[plt-scheme] Last year students...

From: Joshua Zucker (joshua.zucker at gmail.com)
Date: Fri Apr 21 14:01:18 EDT 2006

Maybe some of this conversation could be taken over to plt-edu, too.

Anyway, one personal anecdote:
I was asked to teach a semester of programming at my high school.

Having programmed a bit in college (Pascal, and a little LISP), I was
apparently the most qualified person we had handy.

I talked to lots of smart people I knew and got at least a dozen
different suggestions of what ought to be taught in a one-semester
course, ranging from assembly language to visual basic to stuff about
how hardware really works.  Finally, because I thought HtDP was so
much better than other intro texts, I settled on Scheme.

Before teaching that course, I did little if any recreational
programming (mathematica, every once in a while, and that's about it).

Now, you'll find me up near the top at http://recmath.org/contest ...
mostly just based on what I learned by teaching the HtDP course.  Most
other folks have highly tuned/optimized Java or Fortran or C code.  I
just have my own little Scheme bits, with some number theory libraries
from some of you Schemers out there.  I run it all interpreted, and it
still works out OK.

Amusingly (though perhaps not surprisingly, for those of you who know
HtDP well), this project was the first one I've done where I had to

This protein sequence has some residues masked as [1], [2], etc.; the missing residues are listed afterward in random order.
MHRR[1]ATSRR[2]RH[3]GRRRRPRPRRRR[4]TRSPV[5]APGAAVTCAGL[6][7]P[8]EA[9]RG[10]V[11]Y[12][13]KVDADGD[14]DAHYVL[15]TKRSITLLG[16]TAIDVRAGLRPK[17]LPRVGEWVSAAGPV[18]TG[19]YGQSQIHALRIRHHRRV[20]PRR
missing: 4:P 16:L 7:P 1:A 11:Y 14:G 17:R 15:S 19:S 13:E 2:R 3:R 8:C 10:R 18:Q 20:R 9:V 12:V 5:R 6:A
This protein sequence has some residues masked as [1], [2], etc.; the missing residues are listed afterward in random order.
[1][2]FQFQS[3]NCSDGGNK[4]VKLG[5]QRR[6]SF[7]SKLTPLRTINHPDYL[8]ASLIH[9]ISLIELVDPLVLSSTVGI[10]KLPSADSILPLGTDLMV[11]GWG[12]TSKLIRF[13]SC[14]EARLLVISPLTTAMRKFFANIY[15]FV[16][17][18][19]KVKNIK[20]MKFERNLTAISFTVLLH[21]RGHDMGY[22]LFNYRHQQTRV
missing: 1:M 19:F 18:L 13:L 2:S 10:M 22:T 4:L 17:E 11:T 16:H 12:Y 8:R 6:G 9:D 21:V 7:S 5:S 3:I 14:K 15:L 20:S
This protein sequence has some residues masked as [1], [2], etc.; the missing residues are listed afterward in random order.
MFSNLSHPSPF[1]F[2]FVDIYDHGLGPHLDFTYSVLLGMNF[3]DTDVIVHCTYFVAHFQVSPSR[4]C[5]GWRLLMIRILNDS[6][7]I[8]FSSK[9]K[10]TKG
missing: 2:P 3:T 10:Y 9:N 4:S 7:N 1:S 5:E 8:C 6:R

learn anything about I/O in Scheme.  I wanted to make my primality
tester a little more efficient, so I precomputed all the primes up to
a billion or so, compressed them (one byte per 30 numbers: is 30n +
1,7,11,13,17,19,23,29 prime?), and wrote it to a file, so now I just
have to read it (takes a few seconds) instead of recomputing all that
(takes several minutes).  I also learned about bytes-* and the various
bit operations in order to store all that stuff in memory (30MB or
whatever; as a vector of true/false, which was my initial
implementation, faster to look up but too much memory and too long to
read/write from disk anwyay).

So I'm not doing any "real" programming, but one trip through the
first half of HtDP was enough to get me to take it up as a
recreational hobby (complementing my mathematical hobby), and also to
get me good enough at it to be competitive against people who have
been programmers for a living (
http://recmath.org/contest/standings.php ).

Now I'm starting to think I ought to be able to teach Java (just
because at the high school level so many people are obsessed about
AP), and wondering if there's some similar fun to be had out there.  I
get the feeling that if I like these recmath.org/contest things, I
would like TopCoder too ...

--Joshua Zucker

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